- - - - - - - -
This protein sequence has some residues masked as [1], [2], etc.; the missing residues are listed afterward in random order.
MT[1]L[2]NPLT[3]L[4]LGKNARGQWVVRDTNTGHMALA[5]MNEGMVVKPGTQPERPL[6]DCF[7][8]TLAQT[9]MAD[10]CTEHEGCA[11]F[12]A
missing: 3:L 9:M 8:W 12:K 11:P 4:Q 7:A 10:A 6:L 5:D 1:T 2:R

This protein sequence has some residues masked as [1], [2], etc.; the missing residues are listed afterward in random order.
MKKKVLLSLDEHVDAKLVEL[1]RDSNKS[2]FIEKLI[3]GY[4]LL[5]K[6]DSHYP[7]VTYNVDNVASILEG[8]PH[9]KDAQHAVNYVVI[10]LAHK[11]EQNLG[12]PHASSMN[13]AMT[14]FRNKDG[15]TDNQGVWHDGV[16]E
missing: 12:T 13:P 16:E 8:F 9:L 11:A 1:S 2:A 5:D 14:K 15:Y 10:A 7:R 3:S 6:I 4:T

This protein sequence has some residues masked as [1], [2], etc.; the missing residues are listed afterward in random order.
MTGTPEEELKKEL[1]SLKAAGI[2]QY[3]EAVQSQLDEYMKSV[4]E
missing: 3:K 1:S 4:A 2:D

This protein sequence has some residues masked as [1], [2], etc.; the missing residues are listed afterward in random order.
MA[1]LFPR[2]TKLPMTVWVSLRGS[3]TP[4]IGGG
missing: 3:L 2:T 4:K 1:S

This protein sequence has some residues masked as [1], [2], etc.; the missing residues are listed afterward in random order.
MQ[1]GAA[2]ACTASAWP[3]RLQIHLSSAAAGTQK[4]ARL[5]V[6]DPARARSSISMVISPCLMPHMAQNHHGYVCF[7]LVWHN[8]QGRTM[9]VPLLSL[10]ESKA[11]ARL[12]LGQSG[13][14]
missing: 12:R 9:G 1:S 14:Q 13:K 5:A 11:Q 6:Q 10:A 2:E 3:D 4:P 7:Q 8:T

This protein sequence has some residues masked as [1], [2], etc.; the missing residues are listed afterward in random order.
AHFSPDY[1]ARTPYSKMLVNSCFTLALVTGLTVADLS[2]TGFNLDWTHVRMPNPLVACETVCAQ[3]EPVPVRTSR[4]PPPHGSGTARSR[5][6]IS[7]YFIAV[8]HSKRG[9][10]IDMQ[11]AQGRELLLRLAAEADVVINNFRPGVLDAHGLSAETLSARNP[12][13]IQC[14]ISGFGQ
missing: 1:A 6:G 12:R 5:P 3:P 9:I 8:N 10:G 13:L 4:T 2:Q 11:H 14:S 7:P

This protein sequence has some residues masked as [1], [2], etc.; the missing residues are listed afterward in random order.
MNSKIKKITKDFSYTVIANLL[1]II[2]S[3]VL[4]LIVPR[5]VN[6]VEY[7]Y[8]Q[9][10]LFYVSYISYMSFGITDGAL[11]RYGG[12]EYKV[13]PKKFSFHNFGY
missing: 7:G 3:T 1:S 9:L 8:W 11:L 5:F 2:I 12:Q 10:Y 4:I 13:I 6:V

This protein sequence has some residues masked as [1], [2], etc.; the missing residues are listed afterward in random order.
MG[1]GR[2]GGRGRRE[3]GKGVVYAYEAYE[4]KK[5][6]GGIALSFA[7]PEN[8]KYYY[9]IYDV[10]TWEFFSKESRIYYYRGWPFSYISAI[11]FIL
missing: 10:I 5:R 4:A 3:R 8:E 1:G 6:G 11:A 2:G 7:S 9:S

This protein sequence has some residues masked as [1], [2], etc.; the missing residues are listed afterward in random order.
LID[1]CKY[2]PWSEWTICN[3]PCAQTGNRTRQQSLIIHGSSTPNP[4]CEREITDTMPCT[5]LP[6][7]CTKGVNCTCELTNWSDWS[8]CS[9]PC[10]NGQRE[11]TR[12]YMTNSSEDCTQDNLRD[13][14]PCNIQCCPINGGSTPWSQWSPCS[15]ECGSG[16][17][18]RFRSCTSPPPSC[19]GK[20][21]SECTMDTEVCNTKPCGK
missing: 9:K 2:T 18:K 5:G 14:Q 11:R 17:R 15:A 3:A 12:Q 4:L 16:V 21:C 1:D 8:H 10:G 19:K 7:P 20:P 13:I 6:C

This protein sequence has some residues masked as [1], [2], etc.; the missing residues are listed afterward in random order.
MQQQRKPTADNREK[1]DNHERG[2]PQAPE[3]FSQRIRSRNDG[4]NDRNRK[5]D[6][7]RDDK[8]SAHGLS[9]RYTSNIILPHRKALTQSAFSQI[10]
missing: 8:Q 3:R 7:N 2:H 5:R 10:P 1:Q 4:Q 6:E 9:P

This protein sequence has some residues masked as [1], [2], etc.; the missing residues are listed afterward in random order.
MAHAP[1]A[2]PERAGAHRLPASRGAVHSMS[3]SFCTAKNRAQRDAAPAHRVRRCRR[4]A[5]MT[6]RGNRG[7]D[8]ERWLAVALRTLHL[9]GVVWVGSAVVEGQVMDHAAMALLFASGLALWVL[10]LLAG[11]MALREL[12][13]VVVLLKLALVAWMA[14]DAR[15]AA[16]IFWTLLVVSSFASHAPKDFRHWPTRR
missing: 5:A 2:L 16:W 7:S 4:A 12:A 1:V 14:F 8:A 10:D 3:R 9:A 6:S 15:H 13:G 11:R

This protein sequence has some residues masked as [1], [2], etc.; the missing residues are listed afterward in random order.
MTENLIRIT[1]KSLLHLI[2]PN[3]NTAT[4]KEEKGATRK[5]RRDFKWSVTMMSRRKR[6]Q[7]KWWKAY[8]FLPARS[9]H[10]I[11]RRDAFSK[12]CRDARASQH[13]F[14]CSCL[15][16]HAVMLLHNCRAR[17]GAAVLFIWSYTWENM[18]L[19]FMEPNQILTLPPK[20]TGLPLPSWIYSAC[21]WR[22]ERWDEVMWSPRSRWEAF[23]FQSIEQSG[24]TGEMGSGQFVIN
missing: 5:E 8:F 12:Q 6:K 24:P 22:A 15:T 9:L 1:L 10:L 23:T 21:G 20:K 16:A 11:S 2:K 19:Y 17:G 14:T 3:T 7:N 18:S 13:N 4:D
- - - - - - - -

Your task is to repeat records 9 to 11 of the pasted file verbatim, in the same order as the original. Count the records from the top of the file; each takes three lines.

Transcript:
This protein sequence has some residues masked as [1], [2], etc.; the missing residues are listed afterward in random order.
LID[1]CKY[2]PWSEWTICN[3]PCAQTGNRTRQQSLIIHGSSTPNP[4]CEREITDTMPCT[5]LP[6][7]CTKGVNCTCELTNWSDWS[8]CS[9]PC[10]NGQRE[11]TR[12]YMTNSSEDCTQDNLRD[13][14]PCNIQCCPINGGSTPWSQWSPCS[15]ECGSG[16][17][18]RFRSCTSPPPSC[19]GK[20][21]SECTMDTEVCNTKPCGK
missing: 9:K 2:T 18:K 5:G 14:Q 11:R 17:R 15:A 3:A 12:Q 4:L 16:V 21:C 1:D 8:H 10:G 19:K 7:P 20:P 13:I 6:C

This protein sequence has some residues masked as [1], [2], etc.; the missing residues are listed afterward in random order.
MQQQRKPTADNREK[1]DNHERG[2]PQAPE[3]FSQRIRSRNDG[4]NDRNRK[5]D[6][7]RDDK[8]SAHGLS[9]RYTSNIILPHRKALTQSAFSQI[10]
missing: 8:Q 3:R 7:N 2:H 5:R 10:P 1:Q 4:Q 6:E 9:P

This protein sequence has some residues masked as [1], [2], etc.; the missing residues are listed afterward in random order.
MAHAP[1]A[2]PERAGAHRLPASRGAVHSMS[3]SFCTAKNRAQRDAAPAHRVRRCRR[4]A[5]MT[6]RGNRG[7]D[8]ERWLAVALRTLHL[9]GVVWVGSAVVEGQVMDHAAMALLFASGLALWVL[10]LLAG[11]MALREL[12][13]VVVLLKLALVAWMA[14]DAR[15]AA[16]IFWTLLVVSSFASHAPKDFRHWPTRR
missing: 5:A 2:L 16:W 7:S 4:A 12:A 1:V 14:F 8:A 10:D 3:R 9:A 6:S 15:H 13:G 11:R